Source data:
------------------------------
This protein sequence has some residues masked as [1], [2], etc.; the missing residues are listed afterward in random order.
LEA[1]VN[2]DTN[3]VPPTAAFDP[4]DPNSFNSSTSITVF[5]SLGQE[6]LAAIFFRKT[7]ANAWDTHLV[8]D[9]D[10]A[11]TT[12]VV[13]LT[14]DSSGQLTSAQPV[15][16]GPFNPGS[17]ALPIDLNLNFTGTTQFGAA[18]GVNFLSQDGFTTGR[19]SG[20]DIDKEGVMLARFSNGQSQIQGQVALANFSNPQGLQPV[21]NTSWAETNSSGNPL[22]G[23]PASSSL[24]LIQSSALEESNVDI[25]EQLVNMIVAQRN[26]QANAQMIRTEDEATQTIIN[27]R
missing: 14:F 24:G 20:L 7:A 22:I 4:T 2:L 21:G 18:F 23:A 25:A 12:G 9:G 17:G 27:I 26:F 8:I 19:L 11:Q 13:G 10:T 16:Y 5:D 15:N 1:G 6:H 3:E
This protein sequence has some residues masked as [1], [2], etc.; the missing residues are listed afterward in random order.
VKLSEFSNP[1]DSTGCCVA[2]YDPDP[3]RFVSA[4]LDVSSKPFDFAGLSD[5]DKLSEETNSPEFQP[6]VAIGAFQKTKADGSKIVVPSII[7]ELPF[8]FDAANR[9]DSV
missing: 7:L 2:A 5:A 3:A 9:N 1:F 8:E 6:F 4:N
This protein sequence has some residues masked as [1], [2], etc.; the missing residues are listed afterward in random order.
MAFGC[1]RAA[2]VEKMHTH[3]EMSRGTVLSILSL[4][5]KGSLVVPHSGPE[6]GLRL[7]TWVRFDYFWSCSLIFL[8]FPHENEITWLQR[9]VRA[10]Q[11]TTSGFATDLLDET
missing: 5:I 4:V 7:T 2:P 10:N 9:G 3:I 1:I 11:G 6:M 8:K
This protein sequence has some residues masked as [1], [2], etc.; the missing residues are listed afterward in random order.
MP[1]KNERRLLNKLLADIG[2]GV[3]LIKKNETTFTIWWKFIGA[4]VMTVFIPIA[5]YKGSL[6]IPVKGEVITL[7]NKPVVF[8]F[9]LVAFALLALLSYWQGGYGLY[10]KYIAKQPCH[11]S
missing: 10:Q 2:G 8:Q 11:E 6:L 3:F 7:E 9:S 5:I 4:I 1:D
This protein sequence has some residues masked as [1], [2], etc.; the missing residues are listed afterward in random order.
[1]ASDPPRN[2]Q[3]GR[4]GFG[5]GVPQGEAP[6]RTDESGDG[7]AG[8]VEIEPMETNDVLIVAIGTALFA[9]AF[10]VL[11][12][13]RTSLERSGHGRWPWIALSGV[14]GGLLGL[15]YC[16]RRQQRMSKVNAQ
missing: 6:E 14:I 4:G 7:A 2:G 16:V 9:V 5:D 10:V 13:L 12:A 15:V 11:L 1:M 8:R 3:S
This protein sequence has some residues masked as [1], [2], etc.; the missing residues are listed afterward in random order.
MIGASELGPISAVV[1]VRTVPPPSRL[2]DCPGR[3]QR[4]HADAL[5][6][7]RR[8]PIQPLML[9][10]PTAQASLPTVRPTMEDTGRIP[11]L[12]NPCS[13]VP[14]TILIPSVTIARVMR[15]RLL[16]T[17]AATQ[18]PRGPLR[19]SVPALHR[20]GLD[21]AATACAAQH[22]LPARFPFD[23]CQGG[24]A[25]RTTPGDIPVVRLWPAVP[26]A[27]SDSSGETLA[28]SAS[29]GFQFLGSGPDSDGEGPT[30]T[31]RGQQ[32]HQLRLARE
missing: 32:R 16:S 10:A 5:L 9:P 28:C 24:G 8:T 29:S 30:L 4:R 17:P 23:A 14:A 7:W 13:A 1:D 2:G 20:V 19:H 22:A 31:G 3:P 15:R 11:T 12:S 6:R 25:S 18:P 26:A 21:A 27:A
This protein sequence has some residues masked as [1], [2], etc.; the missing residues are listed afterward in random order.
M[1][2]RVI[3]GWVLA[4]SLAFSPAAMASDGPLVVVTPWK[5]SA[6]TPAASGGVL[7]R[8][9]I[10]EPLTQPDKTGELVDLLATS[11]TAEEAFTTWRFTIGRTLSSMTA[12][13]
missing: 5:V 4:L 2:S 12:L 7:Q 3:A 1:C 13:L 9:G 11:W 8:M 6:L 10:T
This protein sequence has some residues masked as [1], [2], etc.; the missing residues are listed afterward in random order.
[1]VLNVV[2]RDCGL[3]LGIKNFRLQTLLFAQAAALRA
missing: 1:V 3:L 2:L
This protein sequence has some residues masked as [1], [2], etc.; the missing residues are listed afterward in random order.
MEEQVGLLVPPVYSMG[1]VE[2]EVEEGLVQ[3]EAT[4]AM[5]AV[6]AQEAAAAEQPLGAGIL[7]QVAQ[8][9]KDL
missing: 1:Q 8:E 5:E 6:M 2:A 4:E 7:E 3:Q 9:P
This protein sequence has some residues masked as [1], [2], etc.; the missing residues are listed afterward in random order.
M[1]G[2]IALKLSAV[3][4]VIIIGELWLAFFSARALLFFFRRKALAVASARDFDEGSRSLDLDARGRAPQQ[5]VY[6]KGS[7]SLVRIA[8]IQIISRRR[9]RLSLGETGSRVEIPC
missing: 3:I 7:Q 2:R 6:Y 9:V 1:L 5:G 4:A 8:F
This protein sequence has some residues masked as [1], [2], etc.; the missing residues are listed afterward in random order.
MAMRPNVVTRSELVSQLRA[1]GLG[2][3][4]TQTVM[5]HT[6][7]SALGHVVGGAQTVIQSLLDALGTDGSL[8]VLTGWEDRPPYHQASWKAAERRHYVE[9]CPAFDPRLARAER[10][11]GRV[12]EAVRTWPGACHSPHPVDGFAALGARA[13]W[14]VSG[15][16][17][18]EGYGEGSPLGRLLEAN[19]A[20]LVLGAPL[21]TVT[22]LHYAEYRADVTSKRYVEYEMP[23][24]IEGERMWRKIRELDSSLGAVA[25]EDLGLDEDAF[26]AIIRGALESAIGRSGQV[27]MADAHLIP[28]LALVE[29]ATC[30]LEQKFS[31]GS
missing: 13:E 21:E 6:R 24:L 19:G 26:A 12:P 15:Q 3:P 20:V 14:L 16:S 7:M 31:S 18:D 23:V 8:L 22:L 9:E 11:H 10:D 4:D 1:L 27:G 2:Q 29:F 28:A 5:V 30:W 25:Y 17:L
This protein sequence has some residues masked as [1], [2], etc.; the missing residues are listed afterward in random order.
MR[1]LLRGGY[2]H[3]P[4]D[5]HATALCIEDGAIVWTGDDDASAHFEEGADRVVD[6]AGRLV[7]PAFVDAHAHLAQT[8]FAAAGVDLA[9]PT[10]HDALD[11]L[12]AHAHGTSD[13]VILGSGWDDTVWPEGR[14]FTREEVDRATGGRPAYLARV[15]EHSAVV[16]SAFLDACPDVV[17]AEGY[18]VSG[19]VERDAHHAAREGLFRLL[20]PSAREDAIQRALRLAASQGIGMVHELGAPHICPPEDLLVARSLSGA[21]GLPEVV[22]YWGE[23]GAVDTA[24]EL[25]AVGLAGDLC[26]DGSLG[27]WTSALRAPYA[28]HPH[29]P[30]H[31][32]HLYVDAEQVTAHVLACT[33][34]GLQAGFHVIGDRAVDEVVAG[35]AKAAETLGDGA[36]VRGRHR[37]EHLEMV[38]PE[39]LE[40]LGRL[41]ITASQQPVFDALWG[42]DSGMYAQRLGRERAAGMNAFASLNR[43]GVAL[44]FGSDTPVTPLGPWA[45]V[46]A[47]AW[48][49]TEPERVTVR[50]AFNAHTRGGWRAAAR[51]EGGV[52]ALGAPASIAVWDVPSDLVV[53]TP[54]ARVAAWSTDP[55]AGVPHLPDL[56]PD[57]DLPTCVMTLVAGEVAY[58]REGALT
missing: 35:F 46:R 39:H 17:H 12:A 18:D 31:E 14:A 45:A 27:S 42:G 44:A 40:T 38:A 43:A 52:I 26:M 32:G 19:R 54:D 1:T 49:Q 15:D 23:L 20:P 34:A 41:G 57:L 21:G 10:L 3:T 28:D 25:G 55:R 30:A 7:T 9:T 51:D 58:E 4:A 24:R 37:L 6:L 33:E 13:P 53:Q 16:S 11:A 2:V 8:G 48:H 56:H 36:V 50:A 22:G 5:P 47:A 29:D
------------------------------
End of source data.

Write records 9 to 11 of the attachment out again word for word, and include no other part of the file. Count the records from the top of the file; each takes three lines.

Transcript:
This protein sequence has some residues masked as [1], [2], etc.; the missing residues are listed afterward in random order.
MEEQVGLLVPPVYSMG[1]VE[2]EVEEGLVQ[3]EAT[4]AM[5]AV[6]AQEAAAAEQPLGAGIL[7]QVAQ[8][9]KDL
missing: 1:Q 8:E 5:E 6:M 2:A 4:E 7:E 3:Q 9:P
This protein sequence has some residues masked as [1], [2], etc.; the missing residues are listed afterward in random order.
M[1]G[2]IALKLSAV[3][4]VIIIGELWLAFFSARALLFFFRRKALAVASARDFDEGSRSLDLDARGRAPQQ[5]VY[6]KGS[7]SLVRIA[8]IQIISRRR[9]RLSLGETGSRVEIPC
missing: 3:I 7:Q 2:R 6:Y 9:V 1:L 5:G 4:A 8:F
This protein sequence has some residues masked as [1], [2], etc.; the missing residues are listed afterward in random order.
MAMRPNVVTRSELVSQLRA[1]GLG[2][3][4]TQTVM[5]HT[6][7]SALGHVVGGAQTVIQSLLDALGTDGSL[8]VLTGWEDRPPYHQASWKAAERRHYVE[9]CPAFDPRLARAER[10][11]GRV[12]EAVRTWPGACHSPHPVDGFAALGARA[13]W[14]VSG[15][16][17][18]EGYGEGSPLGRLLEAN[19]A[20]LVLGAPL[21]TVT[22]LHYAEYRADVTSKRYVEYEMP[23][24]IEGERMWRKIRELDSSLGAVA[25]EDLGLDEDAF[26]AIIRGALESAIGRSGQV[27]MADAHLIP[28]LALVE[29]ATC[30]LEQKFS[31]GS
missing: 13:E 21:E 6:R 24:L 19:G 26:A 12:P 15:Q 3:P 20:V 14:L 16:S 7:M 31:S 18:D 23:V 8:L 22:L 9:E 11:H 10:D 4:D 1:L 27:G 2:Q 29:F 28:A 5:V 30:W 25:Y 17:L